It is not often that Andy Murray has company during the middle weekend of a Grand Slam. In fact, he has never seen another British singles player reach the fourth round since he took the baton from Tim Henman in 2005.
But that dismal trend ended yesterday with another magnificent victory for Laura Robson, Murray's mixed-doubles partner at the Olympics. By beating Li Na 6-4 6-7 6-2, Robson made it back-to-back wins over former Grand Slam champions, and confirmed that she had taken a huge leap forward in the last couple of months. Amazingly, she is still only 18.
In an era when success is coming later and later, in both men's and women's tennis, Robson is something of a throwback to the time when the likes of Martina Hingis and, more recently, Maria Sharapova were winning Grand Slams as teenagers. Yet it is easy to forget that -- in her words -- she is "still the baby of the locker-room," because she seems to have been on the scene for an age.
Hers has been a story of life in the spotlight from a young age, ever since she won the Wimbledon junior title aged 14.
Because of rules brought in by the Women's Tennis Association to ward against burnout, Robson (right) was not allowed to play a full tour programme until she turned 18. She also needed time to grow physically. She suffered a succession of niggling injuries as her body shot up to its full height of 5ft 11in, which made it difficult for her to train.
Robson is still not the greatest mover in the world, but she has improved significantly this year, and that shift is allowing her to show off what a talented ball-striker she is.
Against both Li and Kim Clijsters, the key to her performance was a superb service return, which regularly flew hard and deep and forced a multitude of misses on the third shot of the rally.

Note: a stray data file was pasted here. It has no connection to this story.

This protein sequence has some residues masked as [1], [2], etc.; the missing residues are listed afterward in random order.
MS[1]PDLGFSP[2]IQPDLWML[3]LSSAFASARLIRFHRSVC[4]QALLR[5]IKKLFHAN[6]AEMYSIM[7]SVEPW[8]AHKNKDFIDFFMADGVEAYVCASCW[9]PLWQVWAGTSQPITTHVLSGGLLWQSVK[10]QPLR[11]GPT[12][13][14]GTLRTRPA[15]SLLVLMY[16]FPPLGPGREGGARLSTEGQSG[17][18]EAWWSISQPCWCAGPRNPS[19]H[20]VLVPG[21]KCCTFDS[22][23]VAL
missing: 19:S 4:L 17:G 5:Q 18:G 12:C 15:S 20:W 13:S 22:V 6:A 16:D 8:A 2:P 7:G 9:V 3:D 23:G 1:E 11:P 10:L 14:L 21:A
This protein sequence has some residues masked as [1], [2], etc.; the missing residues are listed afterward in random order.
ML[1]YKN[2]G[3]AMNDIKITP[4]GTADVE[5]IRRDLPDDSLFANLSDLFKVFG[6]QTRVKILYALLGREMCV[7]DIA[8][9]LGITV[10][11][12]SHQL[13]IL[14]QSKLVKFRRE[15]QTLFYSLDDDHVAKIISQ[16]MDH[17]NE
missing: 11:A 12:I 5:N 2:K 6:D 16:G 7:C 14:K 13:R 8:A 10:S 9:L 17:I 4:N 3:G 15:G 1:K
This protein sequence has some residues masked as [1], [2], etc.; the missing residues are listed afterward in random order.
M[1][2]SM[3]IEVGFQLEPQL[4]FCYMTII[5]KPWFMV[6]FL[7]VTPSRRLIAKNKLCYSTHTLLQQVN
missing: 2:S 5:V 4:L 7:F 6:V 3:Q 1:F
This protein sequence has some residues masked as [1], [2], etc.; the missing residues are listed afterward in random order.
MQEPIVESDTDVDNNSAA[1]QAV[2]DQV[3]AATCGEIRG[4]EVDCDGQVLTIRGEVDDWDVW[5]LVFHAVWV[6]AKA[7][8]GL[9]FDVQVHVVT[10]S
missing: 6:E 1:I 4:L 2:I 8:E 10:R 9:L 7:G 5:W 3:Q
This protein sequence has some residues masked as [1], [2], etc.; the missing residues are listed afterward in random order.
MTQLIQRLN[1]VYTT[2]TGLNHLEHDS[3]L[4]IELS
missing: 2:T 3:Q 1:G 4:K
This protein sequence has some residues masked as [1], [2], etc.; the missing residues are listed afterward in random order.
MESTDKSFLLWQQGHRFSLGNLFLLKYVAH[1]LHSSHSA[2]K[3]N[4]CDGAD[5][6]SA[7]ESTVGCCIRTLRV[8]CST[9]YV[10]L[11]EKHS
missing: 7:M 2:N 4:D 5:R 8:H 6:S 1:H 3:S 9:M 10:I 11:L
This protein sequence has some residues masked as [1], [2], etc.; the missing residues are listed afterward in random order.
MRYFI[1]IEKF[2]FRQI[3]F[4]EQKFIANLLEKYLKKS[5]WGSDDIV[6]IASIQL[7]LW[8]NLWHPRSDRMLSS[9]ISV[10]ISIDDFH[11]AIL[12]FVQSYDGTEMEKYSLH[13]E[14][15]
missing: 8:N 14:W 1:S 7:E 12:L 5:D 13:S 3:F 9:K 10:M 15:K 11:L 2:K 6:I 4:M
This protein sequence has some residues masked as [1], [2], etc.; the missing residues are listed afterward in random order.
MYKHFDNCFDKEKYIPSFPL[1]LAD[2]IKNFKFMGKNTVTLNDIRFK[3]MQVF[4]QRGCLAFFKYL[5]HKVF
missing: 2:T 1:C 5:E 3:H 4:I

The first set was not a particularly fine exhibition of tennis. It was windy at Louis Armstrong Stadium, and noisy too, as the American crowd lived up to its usual habit of chatting -- and even walking around -- in the middle of points.
Meanwhile, a large plume of smoke soared above the old press box, accompanied by a fanfare of sirens as the emergency services attended a fire on the far side of the railway line.
In the middle of this hubbub, both women struggled for rhythm early on. There were repeated breaks of serve and few rallies of more than half-a-dozen shots. But the quality rose significantly as the match went on.
The second set contained just one break on each side. There were a couple of moments when Robson was only two points away from snatching it, and claiming her third successive win in straight sets at this tournament. But Li held firm, setting up a finely-balanced tie-break in which she produced easily her best tennis of the match to come through 7-5.
Robson could have been forgiven for crumbling at this stage, for Li was starting to hit the corners with her powerful forehand. Instead, she showed the inner strength that has been a feature of her run at Flushing Meadows, and has surely been boosted by the Olympic silver medal.
The Briton was the more positive and dynamic player as the match reached its conclusion. She had to deal with a couple of flash points over line-calls, including one ridiculous moment when the umpire demanded the point be replayed because of a judging error, even though Li had been nowhere near the ball. To add insult to injury, it was on a critical break-point.
To her immense credit, Robson shrugged this nuisance off. After another deuce, she converted the break to go 3-2 up, before reeling off the final three games. Her next opponent is defending champion Sam Stosur, who eased past America's Varvara Lepchenko 7-6 6-2.
One hour and 39 minutes was all it took for defending champion Novak Djokovic to book his place in the third round.
The Serbian, looking to end the year on a high, saw off Rogerio Dutra da Silva in straight sets, 6-2 6-1 6-2. It was far from a vintage performance from the 25-year-old, who converted just six of the 16 break points that came his way. (© Daily Telegraph, London)
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